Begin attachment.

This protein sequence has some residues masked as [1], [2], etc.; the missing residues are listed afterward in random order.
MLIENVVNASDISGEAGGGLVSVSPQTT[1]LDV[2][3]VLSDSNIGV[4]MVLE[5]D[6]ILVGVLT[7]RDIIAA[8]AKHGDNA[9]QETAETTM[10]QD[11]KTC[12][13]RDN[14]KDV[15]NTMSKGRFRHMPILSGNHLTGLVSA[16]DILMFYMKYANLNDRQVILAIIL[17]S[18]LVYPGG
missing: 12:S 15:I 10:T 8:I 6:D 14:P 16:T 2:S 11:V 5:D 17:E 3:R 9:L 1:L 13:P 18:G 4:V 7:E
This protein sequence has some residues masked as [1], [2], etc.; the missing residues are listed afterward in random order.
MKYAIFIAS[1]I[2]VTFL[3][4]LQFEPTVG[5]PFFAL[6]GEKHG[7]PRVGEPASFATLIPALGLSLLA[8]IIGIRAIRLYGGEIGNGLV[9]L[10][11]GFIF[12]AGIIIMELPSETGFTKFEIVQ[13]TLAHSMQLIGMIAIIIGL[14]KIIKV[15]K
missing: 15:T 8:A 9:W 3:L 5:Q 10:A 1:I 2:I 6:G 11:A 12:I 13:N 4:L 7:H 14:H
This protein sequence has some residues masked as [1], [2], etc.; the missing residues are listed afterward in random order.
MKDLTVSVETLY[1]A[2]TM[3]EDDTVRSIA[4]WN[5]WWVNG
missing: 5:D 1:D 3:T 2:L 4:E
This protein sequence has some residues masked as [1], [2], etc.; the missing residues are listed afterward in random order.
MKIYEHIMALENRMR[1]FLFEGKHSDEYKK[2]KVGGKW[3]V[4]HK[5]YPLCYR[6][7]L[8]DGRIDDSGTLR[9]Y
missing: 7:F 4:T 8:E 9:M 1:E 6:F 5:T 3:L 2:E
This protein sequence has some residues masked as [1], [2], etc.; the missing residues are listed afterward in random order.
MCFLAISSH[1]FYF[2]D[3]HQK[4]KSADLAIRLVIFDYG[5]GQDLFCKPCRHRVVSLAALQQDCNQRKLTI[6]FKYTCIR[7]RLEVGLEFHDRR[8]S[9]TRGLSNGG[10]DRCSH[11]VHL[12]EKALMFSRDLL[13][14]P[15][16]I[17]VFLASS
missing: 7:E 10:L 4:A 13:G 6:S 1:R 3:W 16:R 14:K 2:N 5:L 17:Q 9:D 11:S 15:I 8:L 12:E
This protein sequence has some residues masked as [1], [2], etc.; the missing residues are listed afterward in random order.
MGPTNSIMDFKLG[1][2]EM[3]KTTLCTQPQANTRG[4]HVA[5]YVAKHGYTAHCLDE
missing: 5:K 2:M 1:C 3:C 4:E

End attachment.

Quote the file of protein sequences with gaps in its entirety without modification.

This protein sequence has some residues masked as [1], [2], etc.; the missing residues are listed afterward in random order.
MLIENVVNASDISGEAGGGLVSVSPQTT[1]LDV[2][3]VLSDSNIGV[4]MVLE[5]D[6]ILVGVLT[7]RDIIAA[8]AKHGDNA[9]QETAETTM[10]QD[11]KTC[12][13]RDN[14]KDV[15]NTMSKGRFRHMPILSGNHLTGLVSA[16]DILMFYMKYANLNDRQVILAIIL[17]S[18]LVYPGG
missing: 12:S 15:I 10:T 8:I 6:D 14:P 16:T 2:S 11:V 5:D 17:E 3:R 9:L 1:L 13:P 18:G 4:V 7:E
This protein sequence has some residues masked as [1], [2], etc.; the missing residues are listed afterward in random order.
MKYAIFIAS[1]I[2]VTFL[3][4]LQFEPTVG[5]PFFAL[6]GEKHG[7]PRVGEPASFATLIPALGLSLLA[8]IIGIRAIRLYGGEIGNGLV[9]L[10][11]GFIF[12]AGIIIMELPSETGFTKFEIVQ[13]TLAHSMQLIGMIAIIIGL[14]KIIKV[15]K
missing: 15:T 8:A 9:W 3:L 5:Q 10:A 1:I 2:I 6:G 11:A 12:I 13:N 4:L 7:H 14:H
This protein sequence has some residues masked as [1], [2], etc.; the missing residues are listed afterward in random order.
MKDLTVSVETLY[1]A[2]TM[3]EDDTVRSIA[4]WN[5]WWVNG
missing: 5:D 1:D 3:T 2:L 4:E
This protein sequence has some residues masked as [1], [2], etc.; the missing residues are listed afterward in random order.
MKIYEHIMALENRMR[1]FLFEGKHSDEYKK[2]KVGGKW[3]V[4]HK[5]YPLCYR[6][7]L[8]DGRIDDSGTLR[9]Y
missing: 7:F 4:T 8:E 9:M 1:E 6:F 5:T 3:L 2:E
This protein sequence has some residues masked as [1], [2], etc.; the missing residues are listed afterward in random order.
MCFLAISSH[1]FYF[2]D[3]HQK[4]KSADLAIRLVIFDYG[5]GQDLFCKPCRHRVVSLAALQQDCNQRKLTI[6]FKYTCIR[7]RLEVGLEFHDRR[8]S[9]TRGLSNGG[10]DRCSH[11]VHL[12]EKALMFSRDLL[13][14]P[15][16]I[17]VFLASS
missing: 7:E 10:L 4:A 13:G 6:S 1:R 3:W 16:R 14:K 2:N 5:L 17:Q 9:D 11:S 15:I 8:L 12:E
This protein sequence has some residues masked as [1], [2], etc.; the missing residues are listed afterward in random order.
MGPTNSIMDFKLG[1][2]EM[3]KTTLCTQPQANTRG[4]HVA[5]YVAKHGYTAHCLDE
missing: 5:K 2:M 1:C 3:C 4:E